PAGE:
Scientists warn on criminalisation clause in HIV Bill

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By Agatha Ayebazibwe

Posted  Thursday, May 1   2014 at  21:22

In Summary

“If Clause 41 of the Bill is not removed, I want to be on record that I warned on the dangers of this clause from an informed public health perspective. The future of HIV is not certain and it does not need this bad law,”
Dr peter Mugyenyi, senior researcher at JCRC

Scientists from the Uganda Virus Research Institute (UVRI) yesterday warned on the likely grave consequences that may arise from passing of the HIV/Aids Bill with a clause that seeks to criminalise intentional transmission of HIV.

Tempers flared at a national dialogue which brought together experts in public health, researchers, civil society, Uganda Aids Commision and Members of Parliament to further understand the consequences of the contentious Clause 41 in the Bill.

Some MPs maintained their position, arguing that without the criminalisation of transmission of HIV, the law will be useless and that the penal code is too general hence the need for an HIV specific law.

Dr Peter Mugyenyi, a senior Researcher at Joint Clinical Research Centre said the clause on criminalisation will prevent people from testing for HIV since the clause stipulates that, “a person who knowingly transmits HIV to another person shall be prosecutable”.

“This means that if I don’t know my status, I can’t be prosecuted. Already, we have very few people knowing their HIV status but this clause will work further to stop those who would have voluntarily wanted to know their status,” Dr Mugyenyi said.

Prof Katongole Mbidde of the UVRI noted that the clause will increase the already worrying statistics of HIV drug resistant strain at 12 per cent in the most vulnerable groups like sex workers, fisher folks, etc.

“When we have a law that discourages people from knowing their HIV status, many of them will remain underground, will not seek for health services and therefore will be highly infectious because they are not being treated. But most importantly, these people will harbour the drug resistant HIV strain,” he said, stressing that the cost of treating and managing this type of HIV are enormous.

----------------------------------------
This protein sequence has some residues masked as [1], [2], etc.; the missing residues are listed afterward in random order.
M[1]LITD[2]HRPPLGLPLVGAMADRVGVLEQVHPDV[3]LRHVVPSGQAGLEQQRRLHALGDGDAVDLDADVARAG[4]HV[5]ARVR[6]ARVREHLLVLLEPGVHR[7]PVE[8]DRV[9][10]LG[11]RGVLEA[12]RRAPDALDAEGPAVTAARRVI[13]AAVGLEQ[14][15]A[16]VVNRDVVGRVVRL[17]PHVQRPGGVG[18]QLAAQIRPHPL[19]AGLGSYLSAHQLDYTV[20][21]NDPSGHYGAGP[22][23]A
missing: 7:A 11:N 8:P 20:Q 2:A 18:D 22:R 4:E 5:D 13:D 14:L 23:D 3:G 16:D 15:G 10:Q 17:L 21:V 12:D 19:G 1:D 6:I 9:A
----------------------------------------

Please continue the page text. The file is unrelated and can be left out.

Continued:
“What we need as a country grappling with the HIV epidemic are good policies that should encourage people to test freely, access services and be empowered with information to make the right decisions but not laws that seek to prosecute already sick people,” Dr Mbidde said.
Besides, the scientists said proving who infected who, with that particular strain of HIV is impossible in the Ugandan setting.
“Every month that one spends with the HIV virus, it keeps changing.

To be prosecuted, one would need to prove that the purported victim’s virus matches with the virus in the accused’s blood and Uganda cannot afford that kind of technology now,” Prof Mbidde told MPs, asking them to look at the law with reason and not because they are in Parliament to make laws.

But the MPs remained adamant ,saying that Clause 41 of the Bill is what makes it relevant.
The Bill has been tabled in Parliament and is due for debate.

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